All of us encounter stumbling blocks in the course of our lives. There's an endlessly wide variety of obstacles available for us humans to bump up against, and they don't seem to have been distributed even-handedly; some folks have to struggle harder than others. The ability to navigate successfully through life in spite of those obstacles is a mark of character strength I find admirable and inspirational.
I just finished reading today's entry on Janet's "Ordinary Life" blog. It's an honest, thought-provoking post about one particular facet of her life that doesn't slow her down, but can occasionally trip her up.
Janet's post made me think about things I take for granted and how the inability to use any one of my "tools" for living could throw a monkey wrench into my life in ways I'd never imagined. All that thinking made me remember somebody I knew a long time ago.
For one year in the early '80s I volunteered as an adult literacy tutor through the "Operation Upgrade" program in Baton Rouge. (There was a reason why I decided to do this, but I'll save that story for another day.)
The student assigned to work with me was Leland (not his real name). He was a handsome young man, 28 years old, who earned his living working on road crews. He'd made it through the 10th grade without learning to read. "Coach took care of his athletes," he said.
Leland wanted a better job. He had a baby daughter from a relationship that had ended, and he wanted to be able to read to her. He wanted a stable relationship with a good woman who could be proud of him. He wanted a lot of things, and he knew that the first step toward meeting his goals was to learn to read.
I could write a lot about our twice-a-week lessons, but I'll focus this post on one specific class, a couple of months into our time together. Leland showed up that night looking more depressed than I'd ever seen him.
The night before, he told me, he'd ridden with friends to a small town half an hour north of Baton Rouge. They'd stopped for gas and a soft drink, and he'd noticed a really pretty girl who was gassing up her car at the next pump. She'd noticed him, too, and had given him a big smile.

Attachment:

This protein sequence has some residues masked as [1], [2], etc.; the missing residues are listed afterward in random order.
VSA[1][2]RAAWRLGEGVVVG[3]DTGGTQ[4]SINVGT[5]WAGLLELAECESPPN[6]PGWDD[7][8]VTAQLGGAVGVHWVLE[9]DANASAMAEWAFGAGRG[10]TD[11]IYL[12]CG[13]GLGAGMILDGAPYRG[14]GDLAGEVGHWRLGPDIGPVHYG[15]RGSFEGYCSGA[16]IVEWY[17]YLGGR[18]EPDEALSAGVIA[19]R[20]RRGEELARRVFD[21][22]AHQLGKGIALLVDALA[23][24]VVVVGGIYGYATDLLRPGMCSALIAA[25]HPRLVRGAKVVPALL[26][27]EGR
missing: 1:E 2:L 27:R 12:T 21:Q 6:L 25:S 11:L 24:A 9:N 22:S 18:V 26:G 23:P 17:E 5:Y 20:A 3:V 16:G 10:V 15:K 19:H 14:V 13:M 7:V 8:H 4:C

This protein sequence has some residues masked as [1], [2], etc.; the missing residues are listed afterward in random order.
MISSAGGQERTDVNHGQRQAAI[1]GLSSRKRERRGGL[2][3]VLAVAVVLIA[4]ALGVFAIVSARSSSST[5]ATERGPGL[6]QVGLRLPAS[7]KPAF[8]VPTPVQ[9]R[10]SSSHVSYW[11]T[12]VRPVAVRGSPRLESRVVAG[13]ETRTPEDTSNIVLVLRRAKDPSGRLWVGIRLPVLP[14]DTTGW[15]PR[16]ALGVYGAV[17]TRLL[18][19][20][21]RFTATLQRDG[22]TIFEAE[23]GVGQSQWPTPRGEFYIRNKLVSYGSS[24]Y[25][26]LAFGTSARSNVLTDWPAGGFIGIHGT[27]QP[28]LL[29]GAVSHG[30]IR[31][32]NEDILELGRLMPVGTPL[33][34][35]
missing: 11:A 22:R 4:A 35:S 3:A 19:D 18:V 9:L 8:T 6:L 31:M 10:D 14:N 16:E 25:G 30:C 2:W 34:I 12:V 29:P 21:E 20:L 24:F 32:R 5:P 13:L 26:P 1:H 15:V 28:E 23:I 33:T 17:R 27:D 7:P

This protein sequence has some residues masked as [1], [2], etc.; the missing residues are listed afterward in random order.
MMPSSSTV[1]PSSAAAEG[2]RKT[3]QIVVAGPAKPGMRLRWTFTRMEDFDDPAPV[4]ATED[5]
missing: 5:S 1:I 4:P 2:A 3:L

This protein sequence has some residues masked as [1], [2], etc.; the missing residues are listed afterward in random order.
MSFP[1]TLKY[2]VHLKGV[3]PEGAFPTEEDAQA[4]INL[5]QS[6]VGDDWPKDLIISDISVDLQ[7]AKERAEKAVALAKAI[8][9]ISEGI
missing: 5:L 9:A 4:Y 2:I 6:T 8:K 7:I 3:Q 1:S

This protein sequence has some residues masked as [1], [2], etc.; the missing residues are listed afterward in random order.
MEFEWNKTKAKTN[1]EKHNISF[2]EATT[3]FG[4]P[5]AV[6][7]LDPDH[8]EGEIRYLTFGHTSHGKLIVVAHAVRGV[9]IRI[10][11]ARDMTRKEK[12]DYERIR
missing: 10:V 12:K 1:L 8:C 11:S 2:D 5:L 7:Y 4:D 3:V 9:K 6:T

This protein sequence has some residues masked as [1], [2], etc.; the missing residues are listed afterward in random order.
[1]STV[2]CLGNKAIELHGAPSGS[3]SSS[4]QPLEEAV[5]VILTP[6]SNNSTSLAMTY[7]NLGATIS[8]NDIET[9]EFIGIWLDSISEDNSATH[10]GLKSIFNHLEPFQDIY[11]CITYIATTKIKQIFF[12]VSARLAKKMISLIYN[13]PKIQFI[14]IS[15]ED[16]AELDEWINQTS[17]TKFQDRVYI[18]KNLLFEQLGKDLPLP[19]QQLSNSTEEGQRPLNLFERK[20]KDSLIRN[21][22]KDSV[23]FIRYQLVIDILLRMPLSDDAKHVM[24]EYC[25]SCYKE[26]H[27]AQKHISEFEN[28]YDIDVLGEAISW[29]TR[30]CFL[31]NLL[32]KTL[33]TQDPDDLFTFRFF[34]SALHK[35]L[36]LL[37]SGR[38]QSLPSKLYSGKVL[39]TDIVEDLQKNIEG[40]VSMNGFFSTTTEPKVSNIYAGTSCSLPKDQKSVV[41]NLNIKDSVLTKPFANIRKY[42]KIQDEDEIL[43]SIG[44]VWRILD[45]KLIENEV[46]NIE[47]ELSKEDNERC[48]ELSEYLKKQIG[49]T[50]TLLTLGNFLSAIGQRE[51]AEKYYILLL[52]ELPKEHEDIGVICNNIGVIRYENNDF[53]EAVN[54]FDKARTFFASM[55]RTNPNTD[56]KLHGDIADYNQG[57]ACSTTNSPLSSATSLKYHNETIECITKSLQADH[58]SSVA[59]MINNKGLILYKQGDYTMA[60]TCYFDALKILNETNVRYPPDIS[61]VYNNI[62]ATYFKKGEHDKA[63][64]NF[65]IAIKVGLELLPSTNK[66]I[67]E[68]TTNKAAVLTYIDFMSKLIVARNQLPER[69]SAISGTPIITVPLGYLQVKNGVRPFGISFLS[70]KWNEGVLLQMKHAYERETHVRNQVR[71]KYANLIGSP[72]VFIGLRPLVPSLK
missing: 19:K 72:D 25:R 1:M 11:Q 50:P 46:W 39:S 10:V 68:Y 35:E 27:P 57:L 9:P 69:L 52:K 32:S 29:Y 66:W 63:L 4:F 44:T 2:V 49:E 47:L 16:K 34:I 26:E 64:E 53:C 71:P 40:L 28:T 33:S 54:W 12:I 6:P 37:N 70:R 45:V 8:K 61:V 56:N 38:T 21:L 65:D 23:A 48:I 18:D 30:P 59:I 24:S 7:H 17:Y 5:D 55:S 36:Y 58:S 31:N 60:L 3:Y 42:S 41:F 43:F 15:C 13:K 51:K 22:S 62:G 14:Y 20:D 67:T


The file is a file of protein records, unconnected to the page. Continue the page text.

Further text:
Leland walked up to the girl and struck up a conversation, but he'd said only a few words when she raised her hand and signaled him to stop speaking. Puzzled, he watched her take a pen and paper from her purse. Gently shaking her head, she touched two fingers to her ear and then to her lips, indicating she couldn't hear or speak. Still smiling, she extended the paper and pen to Leland so he could write out his message to her. But Leland couldn't write.
He said he was caught off guard and didn't know what to do. He couldn't think of any way to explain his predicament to her. So, he told me, he just smiled, shook his head "no," and tapped his forefinger against the face of his watch, pretending he didn't have time to write a note. He said she looked confused, her big smile gone, as he gave her a friendly wave and hurried to join his friends inside the building.
It had gnawed at him all night and all day. The thing that got to him the most, the thing that almost brought tears to his eyes as he told me about it, was concern for the girl's feelings. He said she must have known he was interested in the beginning, and she probably thought it was her handicap (when actually it was his own) that made him change his mind about getting acquainted with her. He said his inability to read hadn't hurt anyone but himself up until that point, but now it had caused him to hurt someone else. He said he'd never felt so low in his whole life.
To me, the story of Leland's encounter with the pretty girl at the gas station was the most ironic tale I'd heard since my childhood encounter with O. Henry's "Gift of the Magi". In fact, I think Leland's story might have been even more ironic than O. Henry's. There's no question it had a sadder ending.